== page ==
Queens of Geek is the story of three Australian teens: Charlie, Taylor and Jamie, who travel across the world to attend SupaCon. Charlie is a Youtuber with 3 million subscribers, and she’s recently starred in a movie that everyone is obsessed with even though it’s only recently been released (so I’m a little confused by the timeline of this). Taylor has Aspergers but is conquering her anxiety so she can meet the author of her favourite book series. And Jamie’s basically just along for the ride so that Taylor can have some sort of love story.
I don’t want to say I have a problem with YA contempora
ries because that’s a sweeping statement and certainly not true, but quite a few ‘hyped’ books have severely disappointed me recently. And you know what aspect of the stories is letting me down? THE WRITING.
I honestly don’t want to get super negative, because it’s clear that Queens of Geek was Jen Wilde’s passion project but for me, the diversity was heavy-handed, the pacing was off, and the dialogue was really cringey and unrealistic. It felt like this book was trying to do too much.
The characters would lecture each other about intersectional feminism, handling anxiety, consensual sex, autism, leaving home, whether or not to go to university, being bisexual, slut shaming and body shaming (yep, all of these issues were talked about) even though everyone was on the same page with it anyway? They didn’t feel like real conversations the characters would be having, but rather conversations the author wanted the reader to contemplate. But the actually effect was that because it was trying to do ALL of them, none of them were done well. It was a classic case of spreading out too thin, resulting in everything being bad. If just two or three of these things had been the main focus then that would’ve been plenty, especially for a book under 300 pages.
But my main issue was suspension of disbelief:
1. I was ejected from the story the minute Charlie, who has 3 millionsubs, was acting as if no one knew her name. I’m sorry, but this is the kind of number where you’d be pulled over on the street to take pictures with your subscribers.
2. One part of the plot relies on Charlie not uploading a video, and instead asking her manager to upload it for her. The manager then uploads a different video which has some…consequences. HOW CAN YOU ULPOAD THE WRONG VIDEO? Charlie would have had to export only one video, turning it into a file that would probably save on her desktop?? But instead the manager goes into her editing software, exports clearly unedited footage (which would probably be like 40 minutes long and would take a long time on hotel wifi anyway so the consequences wouldn’t be as immediate as they are in the book), and then upload it to Youtube. She’d be waiting half a day if she had to export, upload and process herself! NO. The logical thing would’ve been for Charlie to upload and use the scheduling option for her own video. Does Charlie know how to Youtube???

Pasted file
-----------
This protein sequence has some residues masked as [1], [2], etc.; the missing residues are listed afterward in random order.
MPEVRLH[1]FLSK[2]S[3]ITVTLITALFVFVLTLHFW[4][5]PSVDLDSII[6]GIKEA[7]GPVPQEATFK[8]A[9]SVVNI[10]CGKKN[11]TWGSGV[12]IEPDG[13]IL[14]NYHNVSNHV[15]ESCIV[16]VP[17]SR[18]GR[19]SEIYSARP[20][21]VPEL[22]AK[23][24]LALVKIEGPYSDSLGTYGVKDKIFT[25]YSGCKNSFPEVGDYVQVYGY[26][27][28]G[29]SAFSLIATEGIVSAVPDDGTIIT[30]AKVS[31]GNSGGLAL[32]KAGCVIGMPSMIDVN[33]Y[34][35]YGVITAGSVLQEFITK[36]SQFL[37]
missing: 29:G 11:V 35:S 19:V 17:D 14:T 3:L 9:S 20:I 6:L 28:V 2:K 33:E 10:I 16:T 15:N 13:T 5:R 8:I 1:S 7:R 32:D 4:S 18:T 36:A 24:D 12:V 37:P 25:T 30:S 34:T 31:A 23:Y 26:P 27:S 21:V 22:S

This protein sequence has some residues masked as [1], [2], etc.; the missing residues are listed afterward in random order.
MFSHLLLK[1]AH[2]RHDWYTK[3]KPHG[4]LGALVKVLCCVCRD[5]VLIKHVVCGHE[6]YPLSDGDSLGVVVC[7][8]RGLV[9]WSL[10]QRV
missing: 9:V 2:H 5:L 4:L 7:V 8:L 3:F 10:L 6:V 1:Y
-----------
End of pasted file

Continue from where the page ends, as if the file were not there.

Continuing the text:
I know, this is really nit-picking, but you can’t just jump hoops to make your logic work. This was stupid and contrived. I really dislike when things this are skipped over, because it just wouldn’t happen.
3. Taylor’s tumblr posts were never tagged with #personal, which is just completely unrealistic. Again, it’s a small thing, but show a lack of research. I’ve never seen someone use tumblr as an actual blog before all ‘Hi guys, so this is what I’m currently doing…’ Wouldn’t twitter have worked better for this kind of update?
So, that was a sort of rant, I guess. The only thing I’d ever heard anyone say about this was how ‘cute’ it was and that’s totally fine. But I’m not the kind of reader that just reads ‘for fun.’ Studying creative writing at uni and reading a ton of YA has resulted in my being highly critical (and probably a bit salty). We all get something different out of reading, and this book might have helped you with your own identity, but for me, it was very laboured and tried too hard to tick all the boxes, which didn’t make a successful story.
If you’re looking for a glowing review, I’d recommend Natalie’s. She goes into more detail about what good rep this book has, and picks up some issues it talks about that I didn’t mention. (Even though, do we really need more??)
And if you want to see a more balanced review, then check out Cait’sbecause she makes some really good points about how unnatural the speech is, but again comments on how good the diversity is.